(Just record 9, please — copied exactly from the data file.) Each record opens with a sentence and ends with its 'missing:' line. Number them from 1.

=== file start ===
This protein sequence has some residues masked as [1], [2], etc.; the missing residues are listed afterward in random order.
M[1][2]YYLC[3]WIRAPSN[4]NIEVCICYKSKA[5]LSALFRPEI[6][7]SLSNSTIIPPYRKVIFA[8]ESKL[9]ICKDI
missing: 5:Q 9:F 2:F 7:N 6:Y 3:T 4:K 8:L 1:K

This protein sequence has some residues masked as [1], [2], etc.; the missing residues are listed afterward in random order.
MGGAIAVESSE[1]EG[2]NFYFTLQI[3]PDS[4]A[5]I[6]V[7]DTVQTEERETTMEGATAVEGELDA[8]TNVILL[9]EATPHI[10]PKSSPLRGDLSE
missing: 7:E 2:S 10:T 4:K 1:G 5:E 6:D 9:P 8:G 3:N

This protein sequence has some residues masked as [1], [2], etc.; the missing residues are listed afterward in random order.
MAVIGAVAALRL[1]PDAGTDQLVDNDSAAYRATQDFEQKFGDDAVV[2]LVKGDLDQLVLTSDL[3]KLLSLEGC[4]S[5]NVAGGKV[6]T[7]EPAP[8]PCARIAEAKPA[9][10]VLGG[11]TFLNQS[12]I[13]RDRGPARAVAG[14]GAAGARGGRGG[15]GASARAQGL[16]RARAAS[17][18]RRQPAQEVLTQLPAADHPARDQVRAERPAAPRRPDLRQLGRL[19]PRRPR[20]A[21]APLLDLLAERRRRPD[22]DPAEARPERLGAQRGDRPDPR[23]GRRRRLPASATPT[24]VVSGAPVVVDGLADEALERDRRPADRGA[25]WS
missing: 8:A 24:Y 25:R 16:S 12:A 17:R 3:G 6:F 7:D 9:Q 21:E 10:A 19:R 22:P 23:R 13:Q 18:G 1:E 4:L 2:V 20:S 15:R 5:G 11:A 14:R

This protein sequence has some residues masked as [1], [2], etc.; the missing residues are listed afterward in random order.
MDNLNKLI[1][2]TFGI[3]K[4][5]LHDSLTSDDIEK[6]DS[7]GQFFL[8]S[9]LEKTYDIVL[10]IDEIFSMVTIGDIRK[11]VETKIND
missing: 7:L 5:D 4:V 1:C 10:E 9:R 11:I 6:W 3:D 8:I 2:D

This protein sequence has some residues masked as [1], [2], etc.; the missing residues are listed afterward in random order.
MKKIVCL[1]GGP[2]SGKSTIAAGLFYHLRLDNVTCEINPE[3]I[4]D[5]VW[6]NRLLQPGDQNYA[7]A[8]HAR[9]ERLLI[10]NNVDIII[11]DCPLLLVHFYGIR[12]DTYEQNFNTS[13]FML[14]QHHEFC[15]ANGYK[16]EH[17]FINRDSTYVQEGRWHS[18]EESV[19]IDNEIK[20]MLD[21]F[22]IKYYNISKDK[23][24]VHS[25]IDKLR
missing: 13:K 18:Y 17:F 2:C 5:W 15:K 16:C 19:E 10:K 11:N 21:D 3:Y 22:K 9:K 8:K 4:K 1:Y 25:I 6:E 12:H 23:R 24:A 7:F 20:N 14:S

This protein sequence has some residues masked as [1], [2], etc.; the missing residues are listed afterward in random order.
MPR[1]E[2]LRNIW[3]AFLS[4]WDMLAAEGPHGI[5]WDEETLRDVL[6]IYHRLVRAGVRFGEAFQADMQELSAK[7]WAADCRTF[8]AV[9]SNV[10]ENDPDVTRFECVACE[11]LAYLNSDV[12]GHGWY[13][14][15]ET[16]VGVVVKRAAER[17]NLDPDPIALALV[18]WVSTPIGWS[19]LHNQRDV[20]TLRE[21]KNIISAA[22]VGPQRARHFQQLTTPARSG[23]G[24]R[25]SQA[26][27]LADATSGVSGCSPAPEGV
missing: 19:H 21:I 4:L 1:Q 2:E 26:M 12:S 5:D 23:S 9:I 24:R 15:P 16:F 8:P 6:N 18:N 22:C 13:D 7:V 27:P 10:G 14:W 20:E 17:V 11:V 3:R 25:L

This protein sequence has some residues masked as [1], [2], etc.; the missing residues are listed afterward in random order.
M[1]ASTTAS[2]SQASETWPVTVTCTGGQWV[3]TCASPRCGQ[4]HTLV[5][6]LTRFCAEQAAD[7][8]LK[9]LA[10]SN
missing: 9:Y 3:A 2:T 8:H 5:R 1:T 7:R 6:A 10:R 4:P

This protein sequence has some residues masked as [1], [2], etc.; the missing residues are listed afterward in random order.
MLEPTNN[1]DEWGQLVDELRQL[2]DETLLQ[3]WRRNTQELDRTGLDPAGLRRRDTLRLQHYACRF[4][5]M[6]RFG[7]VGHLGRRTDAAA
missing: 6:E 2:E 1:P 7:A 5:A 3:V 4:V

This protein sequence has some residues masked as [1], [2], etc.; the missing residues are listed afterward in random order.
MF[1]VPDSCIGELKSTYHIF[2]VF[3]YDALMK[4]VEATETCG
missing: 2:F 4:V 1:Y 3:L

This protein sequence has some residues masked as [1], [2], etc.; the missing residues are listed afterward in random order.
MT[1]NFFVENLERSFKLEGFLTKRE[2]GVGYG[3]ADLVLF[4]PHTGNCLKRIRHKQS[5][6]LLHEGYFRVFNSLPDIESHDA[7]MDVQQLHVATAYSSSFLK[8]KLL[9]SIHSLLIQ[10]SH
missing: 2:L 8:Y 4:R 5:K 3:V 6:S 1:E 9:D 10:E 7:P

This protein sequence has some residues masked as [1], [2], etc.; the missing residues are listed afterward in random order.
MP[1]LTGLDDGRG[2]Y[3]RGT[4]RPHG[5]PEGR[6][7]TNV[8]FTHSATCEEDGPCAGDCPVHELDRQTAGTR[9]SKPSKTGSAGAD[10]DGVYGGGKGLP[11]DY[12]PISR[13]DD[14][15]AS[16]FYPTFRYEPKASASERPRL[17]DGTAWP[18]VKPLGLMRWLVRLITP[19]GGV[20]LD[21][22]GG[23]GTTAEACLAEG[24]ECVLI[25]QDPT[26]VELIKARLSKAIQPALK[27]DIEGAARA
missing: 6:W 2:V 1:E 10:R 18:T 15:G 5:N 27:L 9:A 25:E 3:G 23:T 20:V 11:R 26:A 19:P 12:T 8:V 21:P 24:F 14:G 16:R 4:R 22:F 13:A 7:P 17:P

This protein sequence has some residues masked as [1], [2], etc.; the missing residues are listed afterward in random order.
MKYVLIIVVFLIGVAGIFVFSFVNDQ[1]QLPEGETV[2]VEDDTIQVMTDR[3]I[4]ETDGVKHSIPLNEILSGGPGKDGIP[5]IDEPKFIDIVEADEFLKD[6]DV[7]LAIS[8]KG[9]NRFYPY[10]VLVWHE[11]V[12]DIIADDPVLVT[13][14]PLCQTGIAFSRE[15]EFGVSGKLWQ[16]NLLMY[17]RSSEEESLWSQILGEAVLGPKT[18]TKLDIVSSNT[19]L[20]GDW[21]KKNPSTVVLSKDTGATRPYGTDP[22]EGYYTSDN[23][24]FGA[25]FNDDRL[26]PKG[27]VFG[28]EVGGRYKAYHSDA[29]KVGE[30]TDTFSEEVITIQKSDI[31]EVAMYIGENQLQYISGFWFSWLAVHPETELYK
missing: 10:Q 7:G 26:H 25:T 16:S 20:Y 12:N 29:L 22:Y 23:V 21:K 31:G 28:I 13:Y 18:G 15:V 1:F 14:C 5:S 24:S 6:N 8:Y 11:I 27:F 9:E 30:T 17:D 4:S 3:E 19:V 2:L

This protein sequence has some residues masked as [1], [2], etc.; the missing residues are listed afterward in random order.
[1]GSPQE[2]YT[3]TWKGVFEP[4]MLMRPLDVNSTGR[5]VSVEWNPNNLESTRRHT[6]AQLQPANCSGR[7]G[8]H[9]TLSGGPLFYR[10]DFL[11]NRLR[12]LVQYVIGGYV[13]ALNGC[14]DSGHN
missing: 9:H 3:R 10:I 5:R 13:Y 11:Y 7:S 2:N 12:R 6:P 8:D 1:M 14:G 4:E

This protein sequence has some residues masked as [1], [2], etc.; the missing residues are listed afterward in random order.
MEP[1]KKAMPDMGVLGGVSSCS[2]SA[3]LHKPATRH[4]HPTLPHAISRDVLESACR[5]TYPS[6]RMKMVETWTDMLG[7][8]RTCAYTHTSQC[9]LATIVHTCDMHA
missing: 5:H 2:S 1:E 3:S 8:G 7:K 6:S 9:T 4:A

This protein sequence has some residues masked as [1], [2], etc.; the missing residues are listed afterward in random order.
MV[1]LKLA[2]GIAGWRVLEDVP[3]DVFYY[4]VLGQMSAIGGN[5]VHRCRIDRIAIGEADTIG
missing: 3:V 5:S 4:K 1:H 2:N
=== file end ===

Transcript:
This protein sequence has some residues masked as [1], [2], etc.; the missing residues are listed afterward in random order.
MF[1]VPDSCIGELKSTYHIF[2]VF[3]YDALMK[4]VEATETCG
missing: 2:F 4:V 1:Y 3:L